Grewal et al v. Hira et al
OPINION AND ORDER denying 33 Motion for Partial Summary Judgment. Signed by Judge J. Leon Holmes on 3/12/2018. (jak)
IN THE UNITED STATES DISTRICT COURT
EASTERN DISTRICT OF ARKANSAS
JASDEEP SINGH GREWAL;
MANMOHAN SINGH BHAMRA;
and JASBIR SINGH
NO. 3:16CV00101 JLH
HARMINDER SINGH HIRA;
and JJB&H HOTELS, LLC
OPINION AND ORDER
Jasdeep Singh Grewal, Manmohan Singh Bhamra, and Jasbir Singh allege that Harminder
Singh Hira breached a contract that he entered into with them. The plaintiffs have asserted
additional claims against Hira and JJB&H Hotels, LLC, but presently are moving for summary
judgment on their breach-of-contract claim only. Hira acknowledges an agreement between himself
and Grewal and Bhamra, but he disputes that Jasbir was a part of the agreement. Hira also says that
Grewal and Bhamra have breached the terms of the agreement, and he has alleged a breach-ofcontract counterclaim.
A court should enter summary judgment if the evidence, viewed in the light most favorable
to the nonmoving party, demonstrates that there is no genuine dispute as to any material fact and that
the moving party is entitled to judgment as a matter of law. Fed. R. Civ. P. 56(a); see also Anderson
v. Liberty Lobby, Inc., 477 U.S. 242, 249-50, 106 S. Ct. 2505, 2511, 91 L. Ed. 2d 202 (1986);
Torgerson v. City of Rochester, 643 F.3d 1031, 1042 (8th Cir. 2011) (en banc). A genuine dispute
of material fact exists only if the evidence is sufficient to allow a jury to return a verdict for the
nonmoving party. Anderson, 477 U.S. at 249, 106 S. Ct. at 2511.
Grewal, Bhamra, and Hira are members of JJB&H Hotels, LLC, an entity that was formed
to purchase a hotel in Jonesboro, Arkansas. Grewal and Bhamra each hold a 15% interest in JJB&H,
and Hira holds the remaining 70% interest. Document #40-3 at 15. The members’ interest in the
company was based on the percentage of their respective capital contributions to the company. Id.
¶11. After the company was formed and initial contributions were made, discussions arose
regarding paying Hira back some of his contribution in exchange for 20% of the interest that Hira
held. These discussions resulted in a promissory note setting forth the conditions and terms of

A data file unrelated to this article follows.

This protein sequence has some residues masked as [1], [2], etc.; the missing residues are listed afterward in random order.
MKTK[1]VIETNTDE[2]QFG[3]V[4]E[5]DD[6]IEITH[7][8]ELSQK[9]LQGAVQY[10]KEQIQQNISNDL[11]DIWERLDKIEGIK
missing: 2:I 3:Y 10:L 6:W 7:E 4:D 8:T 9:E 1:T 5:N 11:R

repayment to Hira. Hira says that this agreement was made with Grewal and Bhamra and not Jasbir.
Document #41 at ¶7. The plaintiffs point out that Jasbir is included in the promissory note, and Hira
and Jasbir, as well as Grewal and Bhamra, each signed the note. Document #35-1.
The plaintiffs argue that Hira has breached the agreement by not transferring 20% of his
interest to them. The promissory note, though, does not include any provision on the transfer of
20% of Hira’s ownership interest. Hira acknowledges that he agreed to transfer 20% to be split
between Grewal and Bhamra, but there is no document evidencing whether Jasbir was also to
receive some of Hira’s stake. Hira has produced record evidence that the plaintiffs have failed to
make timely payments and so have breached the terms of the promissory note. This breach, Hira
argues, means that he is released from any obligation he had under the terms of the agreement. The
plaintiffs counter that Hira anticipatorily breached his obligation to perform under the contract.
Whether there has been a breach and which party committed it ordinarily is a question of fact. See
NCCF Support, Inc. v. Harris McHaney Real Estate Co., 2010 Ark. App. 384, 8, 376 S.W.3d 459,
These issues are intertwined with issues as to which no motion for summary judgement has
been filed. Consequently, the resolution of these issues should be postponed until the record is fully
developed at trial, as it will be whether or not the court grants summary judgment.
The plaintiffs’ motion for partial summary judgment is, therefore, DENIED. Document #33.
IT IS SO ORDERED this 12th day of March, 2018.
J. LEON HOLMES
UNITED STATES DISTRICT JUDGE
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